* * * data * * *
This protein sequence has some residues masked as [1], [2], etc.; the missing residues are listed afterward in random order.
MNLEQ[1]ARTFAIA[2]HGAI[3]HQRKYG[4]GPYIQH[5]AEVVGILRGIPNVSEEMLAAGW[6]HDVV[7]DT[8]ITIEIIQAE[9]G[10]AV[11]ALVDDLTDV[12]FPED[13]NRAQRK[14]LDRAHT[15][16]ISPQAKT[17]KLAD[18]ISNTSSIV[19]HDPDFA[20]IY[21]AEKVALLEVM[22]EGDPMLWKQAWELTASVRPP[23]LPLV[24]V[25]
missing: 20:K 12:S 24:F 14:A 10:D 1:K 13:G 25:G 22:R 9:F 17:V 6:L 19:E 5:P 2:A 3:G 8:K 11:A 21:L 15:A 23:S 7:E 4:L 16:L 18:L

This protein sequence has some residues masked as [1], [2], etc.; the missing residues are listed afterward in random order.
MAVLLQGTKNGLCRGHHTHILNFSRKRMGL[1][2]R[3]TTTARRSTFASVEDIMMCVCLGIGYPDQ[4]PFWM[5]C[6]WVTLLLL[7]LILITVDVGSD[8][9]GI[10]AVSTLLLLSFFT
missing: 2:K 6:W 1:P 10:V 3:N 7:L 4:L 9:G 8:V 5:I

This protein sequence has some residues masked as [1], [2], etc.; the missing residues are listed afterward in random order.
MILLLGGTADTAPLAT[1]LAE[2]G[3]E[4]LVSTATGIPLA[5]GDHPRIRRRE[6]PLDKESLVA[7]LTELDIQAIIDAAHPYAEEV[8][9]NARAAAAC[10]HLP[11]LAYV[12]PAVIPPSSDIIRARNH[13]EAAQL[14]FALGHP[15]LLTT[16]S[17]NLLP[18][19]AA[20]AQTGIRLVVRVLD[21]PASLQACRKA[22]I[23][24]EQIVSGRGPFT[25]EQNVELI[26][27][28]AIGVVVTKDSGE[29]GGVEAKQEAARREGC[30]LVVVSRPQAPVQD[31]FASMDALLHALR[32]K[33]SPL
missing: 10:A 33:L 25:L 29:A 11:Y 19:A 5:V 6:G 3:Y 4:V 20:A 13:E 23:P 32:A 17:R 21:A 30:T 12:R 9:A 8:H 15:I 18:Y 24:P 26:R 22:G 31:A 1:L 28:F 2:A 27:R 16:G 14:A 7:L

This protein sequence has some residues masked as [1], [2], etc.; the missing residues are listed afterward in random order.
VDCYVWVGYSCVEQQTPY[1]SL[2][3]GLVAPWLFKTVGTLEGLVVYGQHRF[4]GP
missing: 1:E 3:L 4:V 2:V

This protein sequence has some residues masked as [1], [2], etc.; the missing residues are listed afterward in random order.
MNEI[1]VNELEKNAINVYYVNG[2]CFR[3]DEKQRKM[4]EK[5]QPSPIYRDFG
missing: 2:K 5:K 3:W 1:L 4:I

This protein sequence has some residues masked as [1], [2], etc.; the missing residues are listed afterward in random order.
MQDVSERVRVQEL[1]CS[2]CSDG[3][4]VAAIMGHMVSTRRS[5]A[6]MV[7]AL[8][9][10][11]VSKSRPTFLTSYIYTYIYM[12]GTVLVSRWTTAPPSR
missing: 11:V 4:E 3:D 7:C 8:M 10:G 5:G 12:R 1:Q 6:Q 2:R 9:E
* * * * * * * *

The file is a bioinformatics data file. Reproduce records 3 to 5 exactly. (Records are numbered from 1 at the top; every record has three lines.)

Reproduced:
This protein sequence has some residues masked as [1], [2], etc.; the missing residues are listed afterward in random order.
MILLLGGTADTAPLAT[1]LAE[2]G[3]E[4]LVSTATGIPLA[5]GDHPRIRRRE[6]PLDKESLVA[7]LTELDIQAIIDAAHPYAEEV[8][9]NARAAAAC[10]HLP[11]LAYV[12]PAVIPPSSDIIRARNH[13]EAAQL[14]FALGHP[15]LLTT[16]S[17]NLLP[18][19]AA[20]AQTGIRLVVRVLD[21]PASLQACRKA[22]I[23][24]EQIVSGRGPFT[25]EQNVELI[26][27][28]AIGVVVTKDSGE[29]GGVEAKQEAARREGC[30]LVVVSRPQAPVQD[31]FASMDALLHALR[32]K[33]SPL
missing: 10:A 33:L 25:L 29:A 11:Y 19:A 5:V 6:G 3:Y 4:V 20:A 13:E 23:P 32:A 17:R 21:A 30:T 12:R 9:A 8:H 15:I 18:Y 24:P 26:R 22:G 31:A 1:L 28:F 2:A 27:R 16:G 14:A 7:L

This protein sequence has some residues masked as [1], [2], etc.; the missing residues are listed afterward in random order.
VDCYVWVGYSCVEQQTPY[1]SL[2][3]GLVAPWLFKTVGTLEGLVVYGQHRF[4]GP
missing: 1:E 3:L 4:V 2:V

This protein sequence has some residues masked as [1], [2], etc.; the missing residues are listed afterward in random order.
MNEI[1]VNELEKNAINVYYVNG[2]CFR[3]DEKQRKM[4]EK[5]QPSPIYRDFG
missing: 2:K 5:K 3:W 1:L 4:I